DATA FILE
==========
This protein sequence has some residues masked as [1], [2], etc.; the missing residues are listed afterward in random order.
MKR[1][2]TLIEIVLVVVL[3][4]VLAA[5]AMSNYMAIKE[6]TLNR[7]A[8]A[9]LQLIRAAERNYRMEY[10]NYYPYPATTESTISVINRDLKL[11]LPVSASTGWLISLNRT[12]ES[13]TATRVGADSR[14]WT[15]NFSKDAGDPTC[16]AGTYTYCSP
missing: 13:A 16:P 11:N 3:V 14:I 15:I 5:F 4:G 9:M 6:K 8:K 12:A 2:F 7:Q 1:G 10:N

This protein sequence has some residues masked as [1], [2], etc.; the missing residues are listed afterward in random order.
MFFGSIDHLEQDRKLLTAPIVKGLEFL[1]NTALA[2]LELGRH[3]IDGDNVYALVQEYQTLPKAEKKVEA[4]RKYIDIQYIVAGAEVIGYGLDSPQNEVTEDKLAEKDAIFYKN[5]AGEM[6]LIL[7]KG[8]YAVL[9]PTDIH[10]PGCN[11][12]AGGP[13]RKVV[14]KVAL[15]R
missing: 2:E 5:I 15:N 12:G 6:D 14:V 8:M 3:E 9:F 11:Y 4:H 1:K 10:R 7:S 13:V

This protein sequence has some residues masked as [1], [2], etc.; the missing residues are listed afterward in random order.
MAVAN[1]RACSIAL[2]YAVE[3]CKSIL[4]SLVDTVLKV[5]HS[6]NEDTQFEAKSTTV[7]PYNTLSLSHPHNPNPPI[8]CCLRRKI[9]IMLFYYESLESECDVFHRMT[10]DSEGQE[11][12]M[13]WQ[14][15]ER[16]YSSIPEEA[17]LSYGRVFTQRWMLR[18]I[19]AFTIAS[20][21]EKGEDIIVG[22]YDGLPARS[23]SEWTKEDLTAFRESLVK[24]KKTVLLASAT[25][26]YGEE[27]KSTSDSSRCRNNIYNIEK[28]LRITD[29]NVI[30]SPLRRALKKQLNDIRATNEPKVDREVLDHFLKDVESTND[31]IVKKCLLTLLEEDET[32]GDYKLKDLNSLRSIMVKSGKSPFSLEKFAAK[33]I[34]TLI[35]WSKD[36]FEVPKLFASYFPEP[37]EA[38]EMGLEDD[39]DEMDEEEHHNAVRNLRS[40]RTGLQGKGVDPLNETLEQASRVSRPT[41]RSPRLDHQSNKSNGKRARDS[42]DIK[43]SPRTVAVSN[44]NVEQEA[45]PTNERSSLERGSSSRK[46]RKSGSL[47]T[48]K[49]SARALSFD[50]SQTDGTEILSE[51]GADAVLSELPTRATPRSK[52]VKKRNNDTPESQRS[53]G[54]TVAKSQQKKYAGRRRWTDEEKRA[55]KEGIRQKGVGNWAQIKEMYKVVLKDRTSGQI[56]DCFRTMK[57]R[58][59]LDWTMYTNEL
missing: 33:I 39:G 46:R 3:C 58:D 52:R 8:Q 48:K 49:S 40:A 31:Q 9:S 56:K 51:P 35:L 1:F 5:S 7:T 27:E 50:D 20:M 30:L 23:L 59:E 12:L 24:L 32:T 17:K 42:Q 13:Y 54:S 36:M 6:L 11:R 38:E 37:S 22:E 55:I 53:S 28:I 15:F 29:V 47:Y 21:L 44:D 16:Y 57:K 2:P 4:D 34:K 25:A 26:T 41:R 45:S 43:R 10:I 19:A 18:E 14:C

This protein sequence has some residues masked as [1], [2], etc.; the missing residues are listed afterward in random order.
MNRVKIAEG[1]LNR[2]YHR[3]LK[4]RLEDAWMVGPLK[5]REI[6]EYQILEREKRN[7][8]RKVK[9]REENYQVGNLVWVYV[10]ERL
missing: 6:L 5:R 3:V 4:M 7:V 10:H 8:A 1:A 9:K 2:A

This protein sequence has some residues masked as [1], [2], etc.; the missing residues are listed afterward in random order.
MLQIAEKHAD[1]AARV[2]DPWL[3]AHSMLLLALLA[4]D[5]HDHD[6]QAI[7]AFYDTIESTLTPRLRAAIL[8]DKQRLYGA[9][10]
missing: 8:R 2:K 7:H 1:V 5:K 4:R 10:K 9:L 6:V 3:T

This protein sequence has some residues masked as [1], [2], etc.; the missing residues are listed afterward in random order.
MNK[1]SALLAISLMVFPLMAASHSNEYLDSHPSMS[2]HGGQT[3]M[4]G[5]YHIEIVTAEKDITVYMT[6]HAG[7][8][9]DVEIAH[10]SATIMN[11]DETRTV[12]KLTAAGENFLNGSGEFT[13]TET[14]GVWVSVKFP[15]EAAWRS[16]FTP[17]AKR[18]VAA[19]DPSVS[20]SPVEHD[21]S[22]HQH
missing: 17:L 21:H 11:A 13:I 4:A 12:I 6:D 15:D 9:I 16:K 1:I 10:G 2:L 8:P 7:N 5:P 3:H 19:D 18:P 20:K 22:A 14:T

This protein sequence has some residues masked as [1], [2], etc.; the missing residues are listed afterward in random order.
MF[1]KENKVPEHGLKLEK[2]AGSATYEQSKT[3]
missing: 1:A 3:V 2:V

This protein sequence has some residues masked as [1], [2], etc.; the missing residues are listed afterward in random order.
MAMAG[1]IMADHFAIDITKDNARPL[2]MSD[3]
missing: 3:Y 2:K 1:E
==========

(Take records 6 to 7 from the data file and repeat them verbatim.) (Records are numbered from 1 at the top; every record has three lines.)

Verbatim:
This protein sequence has some residues masked as [1], [2], etc.; the missing residues are listed afterward in random order.
MNK[1]SALLAISLMVFPLMAASHSNEYLDSHPSMS[2]HGGQT[3]M[4]G[5]YHIEIVTAEKDITVYMT[6]HAG[7][8][9]DVEIAH[10]SATIMN[11]DETRTV[12]KLTAAGENFLNGSGEFT[13]TET[14]GVWVSVKFP[15]EAAWRS[16]FTP[17]AKR[18]VAA[19]DPSVS[20]SPVEHD[21]S[22]HQH
missing: 17:L 21:H 11:A 13:I 4:A 12:I 6:D 15:D 9:I 16:K 1:I 10:G 2:L 8:P 7:N 5:P 3:H 19:D 18:P 20:K 22:A 14:T

This protein sequence has some residues masked as [1], [2], etc.; the missing residues are listed afterward in random order.
MF[1]KENKVPEHGLKLEK[2]AGSATYEQSKT[3]
missing: 1:A 3:V 2:V